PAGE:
If we navigate to ‘Get Inputs’, here we can see the inputs that this workflow is retrieving is going to be the coordinates of the location that the user clicked, and we can confirm this using a log activity. Add a Log and just do ‘$getWorkflowInputs.inputs’ and click ‘Save’.
Let’s go back to Geocortex Web here and you can see now that my workflow is configured. I hit ‘F12’ here and click a point we can see that we’re logging and we’re retrieving the geometry and so on as well as the X and Y coordinates. From there you can do really whatever you want.
A really quick example might be to pan the map to that geometry. So, let’s set our map extent to the geometry that the user selected. I’ll do ‘$getWorkflowinputs.inputs.context.geometry’ and where I’m getting this information from is if we go back to here, you can see here it’s ‘context.geometry’ and that’ll be the geometry again of what the location that the user selected.
We’ll set the map extent to that location, click ‘Save’, and then now when I click on a location, we’re going to pan to that point and so on that’s getting fired every time map is clicked.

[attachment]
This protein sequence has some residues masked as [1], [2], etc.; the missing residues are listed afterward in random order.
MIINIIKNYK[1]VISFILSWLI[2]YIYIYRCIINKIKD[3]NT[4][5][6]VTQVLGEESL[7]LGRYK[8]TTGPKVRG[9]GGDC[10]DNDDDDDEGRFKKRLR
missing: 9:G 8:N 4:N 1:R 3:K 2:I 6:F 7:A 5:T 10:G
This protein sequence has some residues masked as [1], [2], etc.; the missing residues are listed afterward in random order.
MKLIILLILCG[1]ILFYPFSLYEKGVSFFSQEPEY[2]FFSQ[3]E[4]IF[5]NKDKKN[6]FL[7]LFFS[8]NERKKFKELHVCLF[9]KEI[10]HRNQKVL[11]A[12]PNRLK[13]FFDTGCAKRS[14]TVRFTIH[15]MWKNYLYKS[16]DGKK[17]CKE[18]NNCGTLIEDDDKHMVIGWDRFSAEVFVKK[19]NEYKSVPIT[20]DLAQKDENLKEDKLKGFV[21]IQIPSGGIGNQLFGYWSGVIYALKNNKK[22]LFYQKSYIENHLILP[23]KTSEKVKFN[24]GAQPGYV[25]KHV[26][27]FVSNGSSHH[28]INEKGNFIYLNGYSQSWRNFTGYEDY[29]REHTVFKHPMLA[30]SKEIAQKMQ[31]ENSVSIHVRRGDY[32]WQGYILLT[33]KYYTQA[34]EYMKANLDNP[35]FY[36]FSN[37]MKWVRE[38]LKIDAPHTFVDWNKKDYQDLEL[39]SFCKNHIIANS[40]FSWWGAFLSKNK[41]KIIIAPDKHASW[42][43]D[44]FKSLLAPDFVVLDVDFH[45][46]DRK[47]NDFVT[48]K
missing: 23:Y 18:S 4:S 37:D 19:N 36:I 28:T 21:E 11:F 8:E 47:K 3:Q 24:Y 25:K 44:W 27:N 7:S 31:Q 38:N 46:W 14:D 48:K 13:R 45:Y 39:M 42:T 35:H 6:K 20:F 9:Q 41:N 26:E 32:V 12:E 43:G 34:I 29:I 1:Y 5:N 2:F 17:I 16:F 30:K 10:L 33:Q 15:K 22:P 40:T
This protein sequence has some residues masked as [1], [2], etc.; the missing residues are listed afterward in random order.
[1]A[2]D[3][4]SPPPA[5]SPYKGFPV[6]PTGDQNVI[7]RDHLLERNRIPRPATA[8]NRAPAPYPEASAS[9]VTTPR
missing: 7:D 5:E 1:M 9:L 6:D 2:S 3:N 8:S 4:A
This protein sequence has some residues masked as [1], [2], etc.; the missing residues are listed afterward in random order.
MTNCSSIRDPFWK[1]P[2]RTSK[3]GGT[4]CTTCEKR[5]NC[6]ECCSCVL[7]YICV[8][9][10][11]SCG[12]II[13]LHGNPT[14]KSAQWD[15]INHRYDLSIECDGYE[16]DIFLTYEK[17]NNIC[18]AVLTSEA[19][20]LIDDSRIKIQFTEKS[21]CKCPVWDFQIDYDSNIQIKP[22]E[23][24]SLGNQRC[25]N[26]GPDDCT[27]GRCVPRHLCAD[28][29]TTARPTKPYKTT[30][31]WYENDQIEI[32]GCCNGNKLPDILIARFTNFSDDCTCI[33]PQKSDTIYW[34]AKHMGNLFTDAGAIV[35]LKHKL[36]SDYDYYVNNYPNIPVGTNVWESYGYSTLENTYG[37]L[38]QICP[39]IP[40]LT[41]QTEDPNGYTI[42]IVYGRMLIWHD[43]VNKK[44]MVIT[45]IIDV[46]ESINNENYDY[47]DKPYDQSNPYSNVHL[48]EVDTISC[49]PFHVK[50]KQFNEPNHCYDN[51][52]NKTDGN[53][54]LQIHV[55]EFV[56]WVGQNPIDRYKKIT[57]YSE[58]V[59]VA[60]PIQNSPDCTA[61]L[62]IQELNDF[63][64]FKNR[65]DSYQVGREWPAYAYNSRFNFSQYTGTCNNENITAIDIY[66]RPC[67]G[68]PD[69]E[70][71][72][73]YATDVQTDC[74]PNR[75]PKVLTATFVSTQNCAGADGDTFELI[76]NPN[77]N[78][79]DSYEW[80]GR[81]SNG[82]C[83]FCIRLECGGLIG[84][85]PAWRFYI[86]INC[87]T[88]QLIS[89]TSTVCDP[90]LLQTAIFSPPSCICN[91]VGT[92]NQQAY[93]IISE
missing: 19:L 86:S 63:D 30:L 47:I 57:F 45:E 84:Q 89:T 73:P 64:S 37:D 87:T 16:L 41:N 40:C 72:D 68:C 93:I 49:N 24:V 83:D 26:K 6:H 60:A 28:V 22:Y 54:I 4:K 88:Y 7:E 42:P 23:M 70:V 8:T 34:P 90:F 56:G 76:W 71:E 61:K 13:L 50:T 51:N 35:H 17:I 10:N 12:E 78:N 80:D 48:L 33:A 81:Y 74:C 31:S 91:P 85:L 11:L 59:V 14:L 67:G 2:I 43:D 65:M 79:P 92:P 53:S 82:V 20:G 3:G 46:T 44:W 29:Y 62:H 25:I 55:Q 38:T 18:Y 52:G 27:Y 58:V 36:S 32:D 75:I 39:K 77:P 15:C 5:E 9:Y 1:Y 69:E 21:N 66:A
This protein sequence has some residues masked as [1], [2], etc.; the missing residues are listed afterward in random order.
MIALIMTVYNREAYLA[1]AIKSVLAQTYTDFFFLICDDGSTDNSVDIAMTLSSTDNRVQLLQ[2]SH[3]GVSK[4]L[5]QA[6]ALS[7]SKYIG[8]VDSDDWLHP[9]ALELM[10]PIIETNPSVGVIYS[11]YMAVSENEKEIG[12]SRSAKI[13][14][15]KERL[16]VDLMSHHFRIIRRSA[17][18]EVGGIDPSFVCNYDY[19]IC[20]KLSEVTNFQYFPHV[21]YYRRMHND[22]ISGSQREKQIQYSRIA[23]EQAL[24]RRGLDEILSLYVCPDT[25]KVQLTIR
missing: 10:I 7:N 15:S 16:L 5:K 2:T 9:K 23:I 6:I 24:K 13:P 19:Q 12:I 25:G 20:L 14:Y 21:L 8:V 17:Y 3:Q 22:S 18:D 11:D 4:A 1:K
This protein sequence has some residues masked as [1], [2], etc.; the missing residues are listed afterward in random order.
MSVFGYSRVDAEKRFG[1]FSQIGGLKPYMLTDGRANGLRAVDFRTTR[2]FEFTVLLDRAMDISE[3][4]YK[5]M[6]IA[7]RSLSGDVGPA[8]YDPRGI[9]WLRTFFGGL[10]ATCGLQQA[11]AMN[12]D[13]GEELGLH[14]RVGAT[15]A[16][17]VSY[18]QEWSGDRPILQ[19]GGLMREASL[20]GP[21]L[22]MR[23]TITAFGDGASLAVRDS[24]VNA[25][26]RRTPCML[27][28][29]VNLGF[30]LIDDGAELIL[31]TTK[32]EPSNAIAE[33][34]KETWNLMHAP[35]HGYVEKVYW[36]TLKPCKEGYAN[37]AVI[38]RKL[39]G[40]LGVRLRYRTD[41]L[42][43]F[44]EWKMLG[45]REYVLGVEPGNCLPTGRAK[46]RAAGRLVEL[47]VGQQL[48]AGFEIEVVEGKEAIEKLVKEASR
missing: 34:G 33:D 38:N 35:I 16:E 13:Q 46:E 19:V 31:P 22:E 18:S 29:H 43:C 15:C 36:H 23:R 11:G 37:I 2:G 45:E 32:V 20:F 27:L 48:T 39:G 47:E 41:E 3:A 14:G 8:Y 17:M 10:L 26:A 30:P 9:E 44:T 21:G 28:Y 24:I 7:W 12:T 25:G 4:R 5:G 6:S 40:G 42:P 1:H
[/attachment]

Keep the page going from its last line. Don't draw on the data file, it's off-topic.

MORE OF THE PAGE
I would highly recommend you check this capability out. It’s extremely powerful and if you want to see a real-world example, I’ll just quickly show this is the City of Bellevue it’s an application we put together. It’s a little bit more sophisticated than the example that I showed you.
Here we’ve got some KPI indicators that are being displayed, and here I’ve configured some events every time the map viewpoint changes to then query the extent and then update these KPI charts. So, we’ll just give this a second here.
We can see that’s been updated. If I zoom in or pan the map, it’s going to be updated as well, and so on. So, that’s really neat and again here you can configure different capabilities when you click on our result, hover over a result, and so on.
Have fun with it and I hope you found this Tech Tip valuable. Bye for now!’